In today’s digitized world, any company and/or individual can fall victim to cybercrime. Our interconnectivity serves as a breeding ground for malicious actors who are continuously looking to exploit unsecured access points. Banks, law firms, nonprofits, schools, the government – they are no exceptions. Cybersecurity is no longer limited to the IT department, nor is it a strict technical term. Cybersecurity should concern everyone, and it is something every organization must invest in. Yet, they don’t. Some do not because there is no evident “return on investment” while others rationalize not having a large enough budget, but regardless, cybersecurity is always put on the back burner until it’s too late.

Smart businesses are investing more in cybersecurity to eliminate risks and keep their sensitive data safe. There is simply too much to lose. One exploit can cost a company millions of dollars, its reputation, and its customers. Don’t let your organization become part of the “Largest Data Breaches in 2020” list. Here’s what business owners can do to protect their data in 2020:

  1. Biometrics ensures quick authentication, safe access management, and precise employee monitoring – Verifying a user’s identity should be the first thing an employer does before granting him/her access to sensitive company data. For instance, voice recognition, fingerprint scans, palm biometrics, facial recognition, behavioral biometrics, and gait analysis are perfect options to identify whether or not users are who they claim to be. Rather than using passwords and text messages, biometrics proves to be a safe multifactor authorization method that can identify employees. Aside from facial recognition and other typical data collection methods that come to mind when we think of biometrics, behavioral biometrics can also be used to analyze the way users interact with input devices. If some abnormal activity is detected, a notification is sent to the security officer who can troubleshoot this immediately. For example, keystroke dynamics consider typing speed and the tendency to make typical mistakes in certain words to create user behavior profiles. Mouse dynamics track the time between clicks and the speed, rhythm, and style of cursor movement. These small, but significant behaviors can quickly detect whether a legitimate user is accessing company data.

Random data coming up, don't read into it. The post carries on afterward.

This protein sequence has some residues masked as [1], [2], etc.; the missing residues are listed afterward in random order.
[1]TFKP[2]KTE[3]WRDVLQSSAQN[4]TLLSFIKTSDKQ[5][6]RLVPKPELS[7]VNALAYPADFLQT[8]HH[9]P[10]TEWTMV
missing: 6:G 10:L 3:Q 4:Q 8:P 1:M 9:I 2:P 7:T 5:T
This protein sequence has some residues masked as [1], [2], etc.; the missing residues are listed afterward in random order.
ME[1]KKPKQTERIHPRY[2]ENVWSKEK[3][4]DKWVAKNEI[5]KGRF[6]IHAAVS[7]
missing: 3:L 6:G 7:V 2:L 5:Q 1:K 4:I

2. Follow a risk-based approach to security – Strictly following regulations will not spare your business from being targeted by malicious actors. Each industry has its own specific and hidden risks, meaning that general regulations cannot and will not address all the threats your company faces in particular. After all, cybersecurity does not have a “one size fits all” policy. Conducting a risk assessment allows employers to properly assess where the company stands in terms of cybersecurity, what its most valuable assets are (the “crown jewels”), and how to manage the security strategy accurately. From there, leadership must assess how to best secure those crown jewels since they are considered the nucleus of the organization. Proper risk assessment will help avoid fines for failing to comply with regulations or remediation costs for possible data breaches. More importantly, it’ll allow the company to continue with its core functions even amid chaos.
  3. Back up your data – An increase in ransomware attacks makes this a very valuable piece of advice. Whether your organization decides to fight back or pay up, what happens to your data in the meantime? And what happens if your data is not fully restored even when the cybercriminals promise you’ll get it back? That’s why having a full back up of your company’s data can be lifesaver. However, handling backups also requires protection, encryption, and frequent updates. To avoid insider threat, it’s wise to divvy up back up duty among several employees.
  4. Manage IoT Security – With so many digital access points – printers, computers, doorbells, fax machines, heating systems, and smart door locks, it’s important to secure all of them. Just one vulnerability can lead to an entire database to be compromised. For instance, an infected printer can allow a hacker to view all items that are being printed or scanned. And as we all know, most of those documents contain sensitive information that is not meant for public eyes. To manage IoT security, senior leadership should invest in pen-testing, end-to-end encryption, up-to-date routers and firewalls, and endpoint security solutions. IoT devices have access to sensitive information, so it would be in the corporation’s best interest to ensure that no exploits are exposed by a malicious actor.

Max Cybersecurity is prepared to guide you through these processes when your organization is ready. We recognize this all may seem technical, but we are here to break it down step-by-step and ensure that your organization receives tailored guidance and solutions. Call us for a free consultation. Don’t waste any more time waiting, you know the hackers are not!